• Lazy Duck: Adventurous travelers will enjoy the accommodations at the Lazy Duck bunkhouse hostel and eco-huts. Glamping options can accommodate up to six people in the bunkhouse, complete with a full-service mini-kitchen, four people in a pre-pitched safari tent, and two people in a rustic cabin. On-site wellness facilities include a wood-fired hot tub, a sauna, massage services, and yoga classes.

How to Get There

The closest two airports to Cairngorms National Park are Inverness Airport (a 30-minute drive from the Aviemore, Badenoch, and Strathspey area) and the Aberdeen International Airport (an hour drive from Royal Deeside). You can rent a car at either airport, allowing you the freedom to explore the area on your own. Many roads traverse the park, with the most popular being the A9 Highland Tourist Route, which connects the park to Inverness in the north and to Pitlochry in the south. 

If you plan on traveling by train, you can depart from Kings Cross in London and arrive at one of two gateway stations in Aviemore and Kingussie, or at an interior station, like Dalwhinnie, Newtonmore, and Carrbridge. Regular coach services connect the park to London, Edinburgh, Glasgow, Aberdeen, and Inverness, while the towns and villages within the park are linked by local buses. 


Cairngorms National Park provides "access for all" with wheelchair-friendly paths at the Atholl Estate at Blair Atholl. The Lochan Trail at the Craigellachie National Nature Reserve by Aviemore offers wildlife viewing opportunities for people of all ability levels. And, Glen Tanar National Nature Reserve near Aboyne offers handicap-accessible facilities and some walking paths.

Stay at a wheelchair-accessible cottage on the River Dee, offered by Crathie Opportunity Holidays, and get around using Badenoch & Strathspey Community Transport Service's minibus service. This operation also offering mobility scooters and wheelchair rentals.

Tips For Your Visit

  • The area surrounding Aviemore, Badenoch, and Strathspey is considered the park’s adventure capital. Filled with hiking and cycling trails, watersports centers, and the Cairngorm Mountain ski resort, this is the most visited area of the park.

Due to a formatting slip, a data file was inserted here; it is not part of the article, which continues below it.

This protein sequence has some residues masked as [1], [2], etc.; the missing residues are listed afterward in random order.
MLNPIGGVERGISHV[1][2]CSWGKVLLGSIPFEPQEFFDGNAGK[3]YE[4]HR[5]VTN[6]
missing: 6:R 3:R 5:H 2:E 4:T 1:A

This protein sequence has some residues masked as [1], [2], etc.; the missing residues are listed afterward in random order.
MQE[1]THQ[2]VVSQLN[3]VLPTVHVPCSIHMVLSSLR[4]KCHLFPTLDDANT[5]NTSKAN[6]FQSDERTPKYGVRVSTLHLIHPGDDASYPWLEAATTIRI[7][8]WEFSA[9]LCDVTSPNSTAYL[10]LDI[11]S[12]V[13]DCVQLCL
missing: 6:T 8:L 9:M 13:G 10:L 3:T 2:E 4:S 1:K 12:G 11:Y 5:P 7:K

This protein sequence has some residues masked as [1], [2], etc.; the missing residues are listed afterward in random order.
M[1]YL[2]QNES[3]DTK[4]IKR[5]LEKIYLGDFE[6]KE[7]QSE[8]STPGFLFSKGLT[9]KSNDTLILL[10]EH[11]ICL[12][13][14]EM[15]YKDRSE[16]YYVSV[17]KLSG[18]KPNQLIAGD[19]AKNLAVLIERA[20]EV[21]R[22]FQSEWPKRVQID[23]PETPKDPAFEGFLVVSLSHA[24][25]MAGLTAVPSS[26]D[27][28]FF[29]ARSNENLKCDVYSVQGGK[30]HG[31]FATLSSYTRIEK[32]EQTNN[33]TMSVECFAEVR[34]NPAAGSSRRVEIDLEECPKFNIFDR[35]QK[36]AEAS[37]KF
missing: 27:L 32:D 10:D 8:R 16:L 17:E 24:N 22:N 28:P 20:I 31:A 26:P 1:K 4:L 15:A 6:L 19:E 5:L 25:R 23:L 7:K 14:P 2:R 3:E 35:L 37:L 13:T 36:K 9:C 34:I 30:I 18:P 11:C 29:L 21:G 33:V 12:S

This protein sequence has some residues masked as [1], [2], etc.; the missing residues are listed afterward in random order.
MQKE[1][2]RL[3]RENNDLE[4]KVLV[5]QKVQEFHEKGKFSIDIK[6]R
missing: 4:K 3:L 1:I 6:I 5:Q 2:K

• For a more off-the-beaten-track experience, head to historic Angus Glens in the southeast section of the park, an area known for its spectacular scenery and abundant indigenous wildlife.
  • The Tomintoul and Glenlivet distilleries offer a haven for whisky connoisseurs and are located in the northeast section of the park.
  • Cairngorms National Park experiences four distinct seasons, and the locals will tell you that it’s possible to experience all four within a single day. For that reason, pack adequate protection for wet, cold, and sunny conditions, no matter when you travel.
  • Summer is the warmest month with July to mid-August yielding temperatures of up to 66 degrees F (19 degrees C) during the day. This is when the water is the warmest for watersports, too, and long days, with up to 18 hours of daylight, mean even more time for exploring.
  • If you travel during the summer, bring bug repellent to deter pesky midges.
  • January boasts the coldest temperatures in the Cairngorms, averaging around 40 degrees F (4 degrees C) during the day and falling well below freezing at night. This is the best time of year to travel for skiing and snowboarding, although the snow often lingers well into spring.
  • Avid fishermen may want to book a trip on Loch Alvie and Loch Insh through Alvie and Dalraddy Estate. Invercauld Estate promises ghillie-led fishing for salmon and sea trout on the River Dee and excursions to remote hill lochs in search of wild brown trout. Char, pike, and eel are also commonly caught in the region.
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Cairngorms National Park: The Complete Guide